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Even if you choose not to study Music at A Level, there are many opportunities for Sixth Form students to be involved in the musical life of the school, such as joining Senior Choir, Chamber Choir, Orchestra, Flute Choir, Guitar Group, String Group and Reed Group. Students often form their own rock bands in the Sixth Form and this is very much encouraged. Chamber Choir is an auditioned choir and rehearse once a week. The Senior Choir is open to everyone without audition and rehearses once a week. Both Choirs sing at services and concerts in and out of school throughout the year. Individual music lessons are offered in all orchestral instruments, as well as drums, guitar (acoustic or electric), piano and voice. The school offers weekly aural and theory classes without charge. Many girls take examinations and compete in festivals.

The Music Department involves all singers and musicians in the annual Carol Service at the end of the Autumn Term as well as the large May concert in the summer term. All musicians are encouraged to perform in the informal lunchtime concert series and to audition for the biennial musical production. In recent years these have included Annie and Oliver. There is also the biennial School Music Competition where the Sixth Form are responsible for organising their House Entry involving soloists, small ensembles and a performance from the whole House! Many more informal concerts and charity concerts feature during the academic year. Indeed Sixth Form musical initiatives are very much encouraged and supported by the Music Department.



This is an exciting course!

A Level Music involves the maturity of diverse skills: theoretical, practical, aural and intellectual. It is a multidisciplinary course exploring all areas of musical skill: performing, composing, listening and analysis. 

By choosing A Level Music you will:

  • study a diverse range of music
  • learn to listen critically and analytically
  • gain an understanding of compositional processes
  • perform in a range of contexts, including solo and ensemble work
  • develop a professional  approach to communication and performance

Practical skills in an instrument or voice to the equivalent of at least Grade V are a requirement.

A Level music is a well-respected qualification when applying for University courses across the spectrum of academic disciplines, and is essential for those wishing to read the subject at university or Music College.

The specification contains six units:

AS Units

Unit 1: Influences on Music (written examination 30% of AS or 15% of A Level)

Students acquire, explore and apply musical language and context.

Section A: Students develop their listening skills and respond to structured listening questions. Students explore a variety of music, from the renaissance to early jazz, in preparation for their examination.

Sections B & C: Students explore two areas of study: The Western Classical Tradition and Music Theatre: a study of the Musical from 1940-1980. Study involves listening to music from these two Areas of Study, study of scores and gaining an awareness of the context in which the music was composed. Haydn’s Symphony no 104, the 1st and 3rd movements are studied as a set work.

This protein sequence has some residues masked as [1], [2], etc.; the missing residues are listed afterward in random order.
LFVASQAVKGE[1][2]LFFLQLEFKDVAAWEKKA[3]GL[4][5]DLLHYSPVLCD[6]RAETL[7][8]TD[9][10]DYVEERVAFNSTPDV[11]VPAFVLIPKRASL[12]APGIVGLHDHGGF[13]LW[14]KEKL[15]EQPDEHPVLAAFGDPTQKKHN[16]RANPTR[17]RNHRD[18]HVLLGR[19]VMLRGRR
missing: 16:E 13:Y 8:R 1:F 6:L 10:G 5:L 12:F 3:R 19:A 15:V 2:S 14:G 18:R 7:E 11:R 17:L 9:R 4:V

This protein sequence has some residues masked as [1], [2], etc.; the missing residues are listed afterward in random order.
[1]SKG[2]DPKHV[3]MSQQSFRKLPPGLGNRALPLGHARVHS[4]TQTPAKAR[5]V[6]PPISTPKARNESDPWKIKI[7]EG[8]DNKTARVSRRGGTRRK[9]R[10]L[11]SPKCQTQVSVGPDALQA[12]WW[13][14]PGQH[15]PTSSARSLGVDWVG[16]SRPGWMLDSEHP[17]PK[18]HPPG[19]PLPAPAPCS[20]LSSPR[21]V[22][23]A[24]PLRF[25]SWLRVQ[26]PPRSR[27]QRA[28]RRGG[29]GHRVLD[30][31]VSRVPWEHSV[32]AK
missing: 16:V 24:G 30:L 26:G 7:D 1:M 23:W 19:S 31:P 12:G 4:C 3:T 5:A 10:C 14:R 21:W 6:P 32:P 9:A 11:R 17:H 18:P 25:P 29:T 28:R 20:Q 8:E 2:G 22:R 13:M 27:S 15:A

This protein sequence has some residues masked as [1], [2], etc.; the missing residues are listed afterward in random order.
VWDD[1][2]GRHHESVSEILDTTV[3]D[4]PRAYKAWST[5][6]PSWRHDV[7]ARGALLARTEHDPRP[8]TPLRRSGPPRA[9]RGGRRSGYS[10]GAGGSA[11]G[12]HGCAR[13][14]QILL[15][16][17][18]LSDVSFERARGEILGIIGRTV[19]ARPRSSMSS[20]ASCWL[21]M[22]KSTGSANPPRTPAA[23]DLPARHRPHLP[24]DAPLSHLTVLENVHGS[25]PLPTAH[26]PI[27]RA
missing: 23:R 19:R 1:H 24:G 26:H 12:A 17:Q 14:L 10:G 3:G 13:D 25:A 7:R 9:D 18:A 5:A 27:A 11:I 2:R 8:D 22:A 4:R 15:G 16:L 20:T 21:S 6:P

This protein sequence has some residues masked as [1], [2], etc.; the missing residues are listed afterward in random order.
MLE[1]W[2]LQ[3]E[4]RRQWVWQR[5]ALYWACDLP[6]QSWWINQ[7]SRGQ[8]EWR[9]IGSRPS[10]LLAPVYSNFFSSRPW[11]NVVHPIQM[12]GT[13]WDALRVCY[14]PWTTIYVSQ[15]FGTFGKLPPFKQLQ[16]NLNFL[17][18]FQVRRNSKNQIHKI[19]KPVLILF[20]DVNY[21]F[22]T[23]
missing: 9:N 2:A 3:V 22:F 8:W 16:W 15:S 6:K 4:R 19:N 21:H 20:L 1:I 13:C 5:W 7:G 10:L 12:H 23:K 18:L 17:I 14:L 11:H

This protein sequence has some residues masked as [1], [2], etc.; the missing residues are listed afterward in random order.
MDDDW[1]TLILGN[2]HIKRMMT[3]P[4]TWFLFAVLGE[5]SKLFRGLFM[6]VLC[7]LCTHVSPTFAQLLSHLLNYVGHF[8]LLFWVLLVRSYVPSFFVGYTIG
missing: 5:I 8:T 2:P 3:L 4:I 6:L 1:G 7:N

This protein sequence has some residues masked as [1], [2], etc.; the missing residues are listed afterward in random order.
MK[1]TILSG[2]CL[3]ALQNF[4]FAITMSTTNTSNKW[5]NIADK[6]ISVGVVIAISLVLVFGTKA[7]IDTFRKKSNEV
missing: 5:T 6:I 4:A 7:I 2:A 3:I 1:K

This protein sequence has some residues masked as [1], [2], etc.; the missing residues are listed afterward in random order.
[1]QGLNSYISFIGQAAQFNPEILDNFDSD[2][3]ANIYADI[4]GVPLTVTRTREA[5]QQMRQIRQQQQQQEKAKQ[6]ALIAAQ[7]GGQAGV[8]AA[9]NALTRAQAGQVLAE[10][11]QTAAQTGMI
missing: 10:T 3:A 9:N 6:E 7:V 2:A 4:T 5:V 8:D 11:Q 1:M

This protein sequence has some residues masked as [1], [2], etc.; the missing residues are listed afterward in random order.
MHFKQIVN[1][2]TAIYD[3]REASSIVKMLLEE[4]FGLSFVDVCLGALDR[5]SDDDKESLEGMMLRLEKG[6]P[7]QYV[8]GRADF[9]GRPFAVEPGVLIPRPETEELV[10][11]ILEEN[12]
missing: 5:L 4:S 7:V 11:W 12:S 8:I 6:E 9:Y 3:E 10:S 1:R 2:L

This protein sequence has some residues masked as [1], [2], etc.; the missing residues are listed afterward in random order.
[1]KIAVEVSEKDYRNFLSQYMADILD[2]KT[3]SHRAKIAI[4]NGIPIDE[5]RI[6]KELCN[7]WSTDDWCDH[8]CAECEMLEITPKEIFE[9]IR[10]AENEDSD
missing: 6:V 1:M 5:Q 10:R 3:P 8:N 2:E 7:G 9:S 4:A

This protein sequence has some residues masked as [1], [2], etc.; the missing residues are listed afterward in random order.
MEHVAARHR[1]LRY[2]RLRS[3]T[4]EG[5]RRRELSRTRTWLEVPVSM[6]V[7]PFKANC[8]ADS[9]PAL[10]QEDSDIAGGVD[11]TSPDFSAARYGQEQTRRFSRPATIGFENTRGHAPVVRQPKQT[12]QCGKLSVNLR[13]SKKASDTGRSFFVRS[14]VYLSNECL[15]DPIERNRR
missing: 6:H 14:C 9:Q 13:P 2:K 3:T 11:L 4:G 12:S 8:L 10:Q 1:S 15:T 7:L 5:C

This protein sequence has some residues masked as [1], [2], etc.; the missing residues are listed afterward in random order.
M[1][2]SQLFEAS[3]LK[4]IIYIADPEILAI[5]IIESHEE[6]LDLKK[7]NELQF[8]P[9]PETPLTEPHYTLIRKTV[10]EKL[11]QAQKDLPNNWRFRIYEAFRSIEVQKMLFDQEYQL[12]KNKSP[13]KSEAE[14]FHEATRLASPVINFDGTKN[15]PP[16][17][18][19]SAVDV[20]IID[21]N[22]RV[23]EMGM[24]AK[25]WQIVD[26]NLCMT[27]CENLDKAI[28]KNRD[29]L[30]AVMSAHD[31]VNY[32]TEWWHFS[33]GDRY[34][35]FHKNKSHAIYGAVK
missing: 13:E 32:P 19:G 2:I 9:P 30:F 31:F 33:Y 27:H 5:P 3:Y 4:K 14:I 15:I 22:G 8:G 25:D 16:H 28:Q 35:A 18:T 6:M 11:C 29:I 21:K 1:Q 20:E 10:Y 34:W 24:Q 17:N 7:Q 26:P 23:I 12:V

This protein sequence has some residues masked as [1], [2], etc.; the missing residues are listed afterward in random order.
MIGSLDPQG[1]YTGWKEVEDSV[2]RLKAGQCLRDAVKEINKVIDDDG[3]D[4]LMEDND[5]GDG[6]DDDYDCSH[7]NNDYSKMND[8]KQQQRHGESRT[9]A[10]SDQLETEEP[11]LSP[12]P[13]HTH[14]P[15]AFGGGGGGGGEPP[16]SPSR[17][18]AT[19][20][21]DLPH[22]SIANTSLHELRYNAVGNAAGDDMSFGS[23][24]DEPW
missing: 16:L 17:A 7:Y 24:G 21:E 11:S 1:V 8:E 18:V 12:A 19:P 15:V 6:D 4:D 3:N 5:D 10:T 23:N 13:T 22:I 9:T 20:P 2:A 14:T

Unit 2: Composing (coursework 30% of AS or 15% of A Level)

Students demonstrate their ability to create and develop their composing skills with technical control and expressive understanding, making creative use of musical devices, conventions and resources.

Unit 3: Performing (internally assessed 40% of AS or 20% of A Level)

Students develop their performing skills and offer two performances from the options below:

  1. A solo performance on an instrument;
  2. A solo performance on voice;
  3. A solo performance on a second instrument;
  4. An ensemble performance.

Each performance should last 5-8 minutes. Students may submit a single piece or a programme of shorter pieces.

A2 Units

Unit 4: Music in Context (written examination 20% of A Level)

Students acquire, explore and apply musical language and context.

Section A: Students develop further their listening skills from Unit 1 and respond to structured listening questions. Students enjoy exploring a variety of music in preparation for the examination. 

Sections B & C: Students explore two areas of study. The first area of study, The Western Classical Tradition, is an extension of study completed at AS level. Students study a new set work, Symphony No. 1 in A ƅ major, by Elgar. Pupils can then choose between Jazz and Blues or English choral music for their second area of study.

Unit 5: Developing Musical Ideas (coursework 15% of A Level)

Students develop and extend their skills acquired in Unit 2, choosing one of the following options:

  1. compositional techniques:

i.      Harmonisation of a Bach chorale melody

ii.    Completing part of a movement from a classical string quartet

  1. Composing a 5-8 minute piece in any style or genre.
  2. Arranging a piece of popular ‘classical’ music in response to a brief and should be 5-8 minutes in length.

Unit 6: A Musical Performance (externally assessed 15% of A Level)

Students offer two (or more) contrasting pieces to form a short solo recital of a balanced programme of music. The programme should last 10-15 minutes in length, showing a variety of style, technique, period and/or approach.

Mrs Nicola Atwell
Director of Music

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Westonbirt Schools

Tetbury, Gloucestershire

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